The untethered decadence of Led Zeppelin





In Led Zeppelin’s heyday, the early 1970s, I noticed that certain women of my acquaintance seemed to shake with a near-visceral disgust when the band’s name was mentioned. Now I know why. At first, rock journalist Barney Hoskyn’s oral history of the band, “Led Zeppelin,” captivates, and then slowly it begins to horrify. Not everyone described in it is a villain, but enough of the main characters become so grotesque that it’s hard to avoid a sickly feeling that worsens as one turns the pages. As a group, the musicians and their entourage are like star athletes who turn up in the headlines as thugs; you can’t forget the thrills they gave you, but you’ll never feel the same about them again.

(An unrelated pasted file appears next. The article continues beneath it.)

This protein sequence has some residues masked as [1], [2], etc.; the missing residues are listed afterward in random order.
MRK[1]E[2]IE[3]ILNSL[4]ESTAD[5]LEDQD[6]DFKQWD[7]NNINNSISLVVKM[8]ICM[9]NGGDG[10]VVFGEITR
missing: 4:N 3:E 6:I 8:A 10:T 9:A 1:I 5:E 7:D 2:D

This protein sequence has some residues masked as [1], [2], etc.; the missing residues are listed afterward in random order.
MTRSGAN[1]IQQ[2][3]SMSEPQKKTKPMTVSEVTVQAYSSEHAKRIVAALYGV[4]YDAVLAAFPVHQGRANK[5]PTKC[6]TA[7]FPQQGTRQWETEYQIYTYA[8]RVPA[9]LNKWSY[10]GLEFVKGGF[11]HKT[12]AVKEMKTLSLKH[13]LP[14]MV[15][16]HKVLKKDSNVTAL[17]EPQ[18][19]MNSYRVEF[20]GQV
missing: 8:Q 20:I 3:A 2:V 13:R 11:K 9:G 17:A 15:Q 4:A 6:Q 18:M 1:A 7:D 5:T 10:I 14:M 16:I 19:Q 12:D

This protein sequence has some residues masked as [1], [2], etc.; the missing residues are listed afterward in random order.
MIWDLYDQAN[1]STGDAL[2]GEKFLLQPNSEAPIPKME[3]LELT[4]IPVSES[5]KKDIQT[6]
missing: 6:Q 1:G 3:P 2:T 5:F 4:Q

In the beginning, the four musicians were like any other hardworking lads besotted with a new sound. There was singer Robert Plant, a blues enthusiast who could go on for hours about his favorite American roots musicians when the rest of the band just wanted to party. Guitarist Jimmy Page was one of the most in-demand session players before he helped form the group. Page’s studio work sometimes had him playing next to the third member, John Paul Jones, a virtuoso on several instruments and a skilled arranger as well. Percussion was supplied by John Bonham, the loudest, fastest drummer of his and perhaps any era....



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